The Importance Of Gut Health For People Suffering From Chronic Conditions

Did you know your gut health affects your entire body? The bacteria in your gut not only work to break down your food, providing your body with nutrients, they also work to defend off bad bacteria and viruses. Studies have found that if you have too much of a certain kind of bad bacteria in your gut microbiome, you're more likely to have conditions such as*:

Crohn’s disease

Ulcerative colitis

Irritable bowel syndrome (IBS) 

Anxiety and depression

Looking after your gut health as much as possible is crucial, particularly if you are living with a chronic condition. We caught up with Functional Medicine Practitioner, Alex Manos to discuss the importance of gut health.

1) Why is gut health so important?

Alex: Gut health is being associated with an ever increasing list of conditions ranging from the obvious - bloating or diarrhea - through to depression, fibromyalgia, chronic fatigue syndrome, autoimmune diseases and autism. 

Why? The gut microbiome:

  1. Modulates our immune system
  2. Produces various vitamins and neurotransmitters.
  3. Breaks down our food.
  4. Produce various metabolites, such as short chain fatty acids that support numerous bodily systems.
  5. Supports metabolic health.
  6. Supports brain health.

The gut is fundamental to our health but it is important to appreciate it is also connected and dependent on other bodily systems such as our nervous system, immune system and hormonal system. The body is one big interconnected web.

2) What symptoms/conditions can be linked to poor gut health?

Alex: Symptoms and conditions can be gut-specific such as bloating, constipation, diarrhoea, abdominal pain, reflux, belching, irritable bowel syndrome or inflammatory bowel disease.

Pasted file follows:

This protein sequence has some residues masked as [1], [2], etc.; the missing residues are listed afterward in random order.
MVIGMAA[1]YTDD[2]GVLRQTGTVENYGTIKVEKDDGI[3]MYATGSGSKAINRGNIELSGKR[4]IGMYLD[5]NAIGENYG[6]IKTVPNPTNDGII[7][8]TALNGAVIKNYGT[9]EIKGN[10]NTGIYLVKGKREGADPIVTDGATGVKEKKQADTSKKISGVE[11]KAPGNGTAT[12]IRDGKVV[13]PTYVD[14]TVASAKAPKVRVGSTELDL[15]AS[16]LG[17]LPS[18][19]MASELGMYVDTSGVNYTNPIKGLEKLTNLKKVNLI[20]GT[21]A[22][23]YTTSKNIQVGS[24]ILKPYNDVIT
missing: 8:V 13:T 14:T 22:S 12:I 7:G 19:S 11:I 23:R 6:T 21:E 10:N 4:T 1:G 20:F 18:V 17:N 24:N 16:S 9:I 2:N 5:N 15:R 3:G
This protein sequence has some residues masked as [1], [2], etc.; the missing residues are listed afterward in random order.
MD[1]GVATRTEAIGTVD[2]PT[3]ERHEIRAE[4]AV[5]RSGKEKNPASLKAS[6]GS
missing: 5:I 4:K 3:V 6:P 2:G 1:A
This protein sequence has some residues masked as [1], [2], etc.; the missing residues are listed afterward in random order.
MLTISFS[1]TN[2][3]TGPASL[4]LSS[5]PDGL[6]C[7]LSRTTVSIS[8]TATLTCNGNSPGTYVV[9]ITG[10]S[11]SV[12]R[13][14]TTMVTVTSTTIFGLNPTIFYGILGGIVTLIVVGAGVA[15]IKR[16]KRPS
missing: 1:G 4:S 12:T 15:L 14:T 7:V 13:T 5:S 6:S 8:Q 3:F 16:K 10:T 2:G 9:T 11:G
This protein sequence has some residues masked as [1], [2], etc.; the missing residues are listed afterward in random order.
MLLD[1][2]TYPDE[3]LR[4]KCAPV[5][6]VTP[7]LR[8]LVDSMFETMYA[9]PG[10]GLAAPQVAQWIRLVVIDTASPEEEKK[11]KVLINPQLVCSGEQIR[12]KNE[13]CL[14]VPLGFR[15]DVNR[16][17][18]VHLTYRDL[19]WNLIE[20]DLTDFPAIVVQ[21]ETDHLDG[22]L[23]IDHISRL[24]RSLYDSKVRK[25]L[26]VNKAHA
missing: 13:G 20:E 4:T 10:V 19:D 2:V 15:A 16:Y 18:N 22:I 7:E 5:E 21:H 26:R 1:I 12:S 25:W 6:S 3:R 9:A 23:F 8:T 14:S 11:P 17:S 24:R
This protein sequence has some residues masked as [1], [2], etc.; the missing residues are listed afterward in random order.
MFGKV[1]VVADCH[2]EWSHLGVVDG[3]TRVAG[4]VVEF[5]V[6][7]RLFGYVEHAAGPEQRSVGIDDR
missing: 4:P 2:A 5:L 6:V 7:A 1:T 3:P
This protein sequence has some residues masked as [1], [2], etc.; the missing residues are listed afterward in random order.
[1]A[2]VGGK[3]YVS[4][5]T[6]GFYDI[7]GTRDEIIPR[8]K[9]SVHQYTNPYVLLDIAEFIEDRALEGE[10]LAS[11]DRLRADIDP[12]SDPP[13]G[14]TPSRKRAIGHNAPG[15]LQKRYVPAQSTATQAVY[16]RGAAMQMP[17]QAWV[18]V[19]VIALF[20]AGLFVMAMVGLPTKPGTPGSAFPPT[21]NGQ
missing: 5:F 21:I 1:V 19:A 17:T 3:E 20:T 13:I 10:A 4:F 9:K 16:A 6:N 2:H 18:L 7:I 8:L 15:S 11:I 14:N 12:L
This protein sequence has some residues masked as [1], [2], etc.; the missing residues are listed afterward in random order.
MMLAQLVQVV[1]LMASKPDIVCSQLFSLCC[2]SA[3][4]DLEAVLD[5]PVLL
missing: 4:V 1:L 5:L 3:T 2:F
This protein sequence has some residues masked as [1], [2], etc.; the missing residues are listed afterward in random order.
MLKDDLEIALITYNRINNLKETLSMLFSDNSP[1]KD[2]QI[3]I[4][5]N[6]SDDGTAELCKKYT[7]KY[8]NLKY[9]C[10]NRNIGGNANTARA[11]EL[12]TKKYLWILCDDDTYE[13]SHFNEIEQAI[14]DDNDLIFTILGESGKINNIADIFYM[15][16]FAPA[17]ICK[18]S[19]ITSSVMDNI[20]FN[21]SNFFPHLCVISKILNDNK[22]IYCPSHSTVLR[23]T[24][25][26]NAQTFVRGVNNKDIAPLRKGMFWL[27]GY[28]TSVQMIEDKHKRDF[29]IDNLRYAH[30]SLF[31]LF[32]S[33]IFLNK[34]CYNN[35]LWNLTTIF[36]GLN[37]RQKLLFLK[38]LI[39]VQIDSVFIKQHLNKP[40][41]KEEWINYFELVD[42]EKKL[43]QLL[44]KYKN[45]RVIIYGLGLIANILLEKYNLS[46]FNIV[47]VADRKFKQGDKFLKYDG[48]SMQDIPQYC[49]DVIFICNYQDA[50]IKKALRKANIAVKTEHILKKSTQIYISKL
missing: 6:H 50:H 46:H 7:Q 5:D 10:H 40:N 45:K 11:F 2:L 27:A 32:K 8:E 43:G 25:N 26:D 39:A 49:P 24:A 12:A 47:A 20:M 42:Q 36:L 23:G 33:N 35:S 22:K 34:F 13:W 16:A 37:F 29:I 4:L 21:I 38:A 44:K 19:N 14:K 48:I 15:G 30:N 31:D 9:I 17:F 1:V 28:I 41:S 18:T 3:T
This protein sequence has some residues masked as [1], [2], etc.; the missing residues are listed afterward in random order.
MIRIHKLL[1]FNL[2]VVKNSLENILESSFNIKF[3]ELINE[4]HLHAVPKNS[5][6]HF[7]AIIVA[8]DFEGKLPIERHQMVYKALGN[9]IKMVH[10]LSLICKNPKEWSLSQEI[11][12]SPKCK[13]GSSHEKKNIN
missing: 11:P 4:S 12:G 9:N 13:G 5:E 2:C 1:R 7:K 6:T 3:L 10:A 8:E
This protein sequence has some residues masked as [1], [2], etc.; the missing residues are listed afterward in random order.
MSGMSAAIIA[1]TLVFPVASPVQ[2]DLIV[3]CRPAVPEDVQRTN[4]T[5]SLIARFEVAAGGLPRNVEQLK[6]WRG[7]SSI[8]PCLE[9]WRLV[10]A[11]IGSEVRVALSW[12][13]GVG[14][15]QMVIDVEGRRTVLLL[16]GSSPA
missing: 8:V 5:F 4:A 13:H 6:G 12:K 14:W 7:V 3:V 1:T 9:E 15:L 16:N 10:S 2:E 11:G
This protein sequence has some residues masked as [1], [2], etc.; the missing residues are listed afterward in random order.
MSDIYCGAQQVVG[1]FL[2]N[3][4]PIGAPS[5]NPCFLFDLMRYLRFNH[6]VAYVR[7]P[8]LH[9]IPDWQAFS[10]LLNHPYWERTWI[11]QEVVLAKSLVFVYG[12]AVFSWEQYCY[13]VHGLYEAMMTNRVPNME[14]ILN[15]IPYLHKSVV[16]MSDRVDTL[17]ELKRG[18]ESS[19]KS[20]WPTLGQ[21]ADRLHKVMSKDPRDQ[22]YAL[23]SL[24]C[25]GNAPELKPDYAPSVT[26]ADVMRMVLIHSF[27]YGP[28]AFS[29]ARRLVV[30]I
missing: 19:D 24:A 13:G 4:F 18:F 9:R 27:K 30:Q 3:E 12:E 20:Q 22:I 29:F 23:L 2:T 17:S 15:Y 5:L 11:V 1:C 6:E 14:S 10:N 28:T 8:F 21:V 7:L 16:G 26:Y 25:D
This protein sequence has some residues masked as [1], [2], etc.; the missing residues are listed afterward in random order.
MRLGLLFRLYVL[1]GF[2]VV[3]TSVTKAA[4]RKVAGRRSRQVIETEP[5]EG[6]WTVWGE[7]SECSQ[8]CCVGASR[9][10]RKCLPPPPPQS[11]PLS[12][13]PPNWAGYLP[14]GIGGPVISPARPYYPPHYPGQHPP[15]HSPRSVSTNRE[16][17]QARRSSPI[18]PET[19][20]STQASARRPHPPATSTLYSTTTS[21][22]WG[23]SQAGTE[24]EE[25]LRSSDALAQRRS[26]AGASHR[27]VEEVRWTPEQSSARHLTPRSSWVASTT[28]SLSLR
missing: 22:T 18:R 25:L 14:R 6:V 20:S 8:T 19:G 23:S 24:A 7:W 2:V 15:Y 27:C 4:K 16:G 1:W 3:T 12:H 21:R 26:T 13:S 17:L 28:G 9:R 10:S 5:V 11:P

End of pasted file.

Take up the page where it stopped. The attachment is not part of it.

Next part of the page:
But extra-intestinal symptoms/conditions (those outside the gut) can include: brain fog, skin based conditions such as psoriasis and eczema, diabetes and cardiovascular disease, chronic fatigue syndrome, fibromyalgia or autoimmune conditions such as rheumatoid arthritis. 

3) Is gut health predominantly down to nutrition and diet?

Alex: Gut health is influenced by most, if not all, aspects of living - how we breathe, think (as it influences our emotional wellbeing and stress), move, where we live, sunshine, our circadian rhythms (sleep-wake cycles) and exercise all influence gut health. 

However, nutrition is certainly one of the most significant factors. Our microbiome can only flourish if it is provided with the right 'ingredients' - ideally local, in season, whole foods. However the 'perfect diet' will provide little benefit if we do not also focus on other areas of healthy living - a healthy circadian rhythm (sleep-wake cycle), physical activity, stress levels, our relationships and community, and our emotional well being.

4) What is the functional medicine approach to gut health?

Alex: Functional medicine is often referred to as root cause medicine. Meaning we are interested in the underlying imbalances (root causes) to someone's symptoms. Often functional testing will be needed to establish what those underlying imbalances are. 

The two most common tests being a hydrogen breath test to assess for small intestine bacterial overgrowth, and a comprehensive stool test which can evaluate both the gut microbiome, but also the mycobiome (e.g yeasts/candida), parasites, and the functional capacity of the gut (i.e is someone producing adequate levels of digestive enzymes or/and do they have elevated levels of fat/sugar/protein in the stool indicating poor digestion). 

Some research suggests that up to 84% of people diagnosed with irritable bowel syndrome may have small intestine bacterial overgrowth as their root cause. From a natural perspective this bacterial overgrowth can often be eradicated with the use of herbal antimicrobials, probiotics, and prebiotics. 

Parasites, or a yeast/bacterial overgrowth in the large intestine may also contribute to the diagnosis of irritable bowel syndrome.